steveh likes this.
  38. Domingo

    Domingo Champion (945) Colorado Apr 23, 2005

    While I don't necessarily disagree with you, I'm pretty sure the brewers in those countries could just as easily say that we usually just throw a boatload of hops and a high gravity yeast at everything. We then muddle out the problems by aging it in a bourbon barrel and declare it "rare" to justify a higher price.
    If we're going to generalize, it does go both ways.
     
    luwak, steveh, jmw and 1 other person like this.
  39. pixieskid

    pixieskid Advocate (660) Germany Jun 4, 2009

    Yeah and look at all of the low-quality IPAs coming out of numerous local markets...

    In regards to German/Belgian/English: just because they have historical roots and practices, doesn't mean there aren't progressive breweries in those countries.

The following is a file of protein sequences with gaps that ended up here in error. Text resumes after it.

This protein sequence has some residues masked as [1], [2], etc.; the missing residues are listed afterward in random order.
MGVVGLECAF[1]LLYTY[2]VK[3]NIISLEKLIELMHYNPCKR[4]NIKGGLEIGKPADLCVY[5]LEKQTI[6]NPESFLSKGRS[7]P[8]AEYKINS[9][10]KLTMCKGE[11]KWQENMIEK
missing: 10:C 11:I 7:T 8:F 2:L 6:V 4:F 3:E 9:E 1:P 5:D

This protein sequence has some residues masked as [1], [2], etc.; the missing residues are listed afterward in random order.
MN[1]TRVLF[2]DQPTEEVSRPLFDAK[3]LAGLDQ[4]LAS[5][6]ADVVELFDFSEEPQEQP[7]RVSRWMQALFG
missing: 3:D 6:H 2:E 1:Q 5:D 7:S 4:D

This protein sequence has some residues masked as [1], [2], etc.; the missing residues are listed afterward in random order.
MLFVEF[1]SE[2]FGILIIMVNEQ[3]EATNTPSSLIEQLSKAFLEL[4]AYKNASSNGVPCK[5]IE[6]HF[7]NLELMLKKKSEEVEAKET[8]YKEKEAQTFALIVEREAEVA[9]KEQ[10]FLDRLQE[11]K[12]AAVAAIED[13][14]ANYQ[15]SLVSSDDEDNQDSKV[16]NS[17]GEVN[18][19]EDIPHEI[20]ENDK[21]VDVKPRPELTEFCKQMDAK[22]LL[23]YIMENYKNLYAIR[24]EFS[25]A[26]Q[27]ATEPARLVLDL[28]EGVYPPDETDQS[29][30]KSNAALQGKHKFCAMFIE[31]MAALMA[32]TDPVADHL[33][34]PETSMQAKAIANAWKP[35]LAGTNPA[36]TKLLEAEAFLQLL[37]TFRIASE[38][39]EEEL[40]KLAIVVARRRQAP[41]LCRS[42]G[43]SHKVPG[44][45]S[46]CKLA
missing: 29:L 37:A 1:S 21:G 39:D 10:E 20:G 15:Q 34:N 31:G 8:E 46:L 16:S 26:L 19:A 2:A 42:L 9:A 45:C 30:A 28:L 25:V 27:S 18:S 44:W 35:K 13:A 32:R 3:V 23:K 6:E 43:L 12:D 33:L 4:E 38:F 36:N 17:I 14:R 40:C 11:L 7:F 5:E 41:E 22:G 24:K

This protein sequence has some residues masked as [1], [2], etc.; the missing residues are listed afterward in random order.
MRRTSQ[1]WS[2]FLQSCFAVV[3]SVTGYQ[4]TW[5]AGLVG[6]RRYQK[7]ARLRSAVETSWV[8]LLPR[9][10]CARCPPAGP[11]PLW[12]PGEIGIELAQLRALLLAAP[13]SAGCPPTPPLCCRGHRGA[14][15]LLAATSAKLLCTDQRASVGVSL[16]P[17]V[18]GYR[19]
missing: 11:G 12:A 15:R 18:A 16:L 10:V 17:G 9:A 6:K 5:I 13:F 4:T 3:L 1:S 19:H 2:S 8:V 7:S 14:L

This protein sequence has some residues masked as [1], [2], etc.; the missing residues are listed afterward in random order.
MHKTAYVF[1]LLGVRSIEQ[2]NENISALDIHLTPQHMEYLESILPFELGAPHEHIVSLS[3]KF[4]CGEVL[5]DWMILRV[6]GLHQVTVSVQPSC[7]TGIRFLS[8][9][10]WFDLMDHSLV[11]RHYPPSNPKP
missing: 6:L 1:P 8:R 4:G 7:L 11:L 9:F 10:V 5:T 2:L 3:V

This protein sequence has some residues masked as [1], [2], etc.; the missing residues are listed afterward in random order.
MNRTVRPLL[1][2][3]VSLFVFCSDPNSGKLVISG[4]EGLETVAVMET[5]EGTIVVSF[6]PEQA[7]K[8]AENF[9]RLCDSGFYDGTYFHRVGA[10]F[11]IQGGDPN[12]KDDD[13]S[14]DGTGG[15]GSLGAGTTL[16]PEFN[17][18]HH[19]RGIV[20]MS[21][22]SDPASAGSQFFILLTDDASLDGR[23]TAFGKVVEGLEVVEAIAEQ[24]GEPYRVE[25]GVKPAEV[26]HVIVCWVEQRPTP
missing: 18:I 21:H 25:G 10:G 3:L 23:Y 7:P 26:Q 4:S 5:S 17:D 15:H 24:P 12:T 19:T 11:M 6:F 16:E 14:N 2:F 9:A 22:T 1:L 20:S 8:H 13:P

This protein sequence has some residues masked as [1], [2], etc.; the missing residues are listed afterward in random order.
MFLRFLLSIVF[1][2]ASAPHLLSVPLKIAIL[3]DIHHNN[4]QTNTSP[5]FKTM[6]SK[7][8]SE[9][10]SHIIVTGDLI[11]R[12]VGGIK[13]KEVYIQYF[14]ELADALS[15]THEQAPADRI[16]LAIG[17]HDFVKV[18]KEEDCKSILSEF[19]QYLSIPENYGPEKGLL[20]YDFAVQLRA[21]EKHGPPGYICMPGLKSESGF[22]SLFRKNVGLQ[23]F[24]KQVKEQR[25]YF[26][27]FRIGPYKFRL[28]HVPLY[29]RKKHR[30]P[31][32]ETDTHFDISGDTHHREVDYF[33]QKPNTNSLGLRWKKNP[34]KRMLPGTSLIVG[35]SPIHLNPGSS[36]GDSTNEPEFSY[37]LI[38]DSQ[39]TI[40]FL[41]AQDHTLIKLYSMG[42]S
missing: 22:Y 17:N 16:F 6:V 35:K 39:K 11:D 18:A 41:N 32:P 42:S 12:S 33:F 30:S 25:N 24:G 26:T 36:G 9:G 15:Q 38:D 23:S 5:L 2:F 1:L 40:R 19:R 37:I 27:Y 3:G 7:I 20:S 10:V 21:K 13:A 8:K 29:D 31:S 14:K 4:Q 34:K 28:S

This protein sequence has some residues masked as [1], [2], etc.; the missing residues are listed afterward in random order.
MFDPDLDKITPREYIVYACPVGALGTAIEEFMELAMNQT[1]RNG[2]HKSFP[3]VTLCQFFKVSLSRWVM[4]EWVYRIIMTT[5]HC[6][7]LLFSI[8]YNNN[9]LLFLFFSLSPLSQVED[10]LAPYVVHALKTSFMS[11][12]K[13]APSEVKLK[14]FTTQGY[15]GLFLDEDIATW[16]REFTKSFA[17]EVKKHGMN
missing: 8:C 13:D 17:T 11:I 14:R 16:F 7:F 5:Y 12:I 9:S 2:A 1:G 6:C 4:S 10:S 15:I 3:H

An example of each and that doesn't include a dozen world class breweries I could name of the top of my head from "Europe":
    German; Freigeist/Braustelle
    Belgian; De Struise
    England; Kernal
     
  40. pixieskid

    pixieskid Advocate (660) Germany Jun 4, 2009

    Way easier to hide flaws in strong beers than in low abv beers.
     
    BigCheese likes this.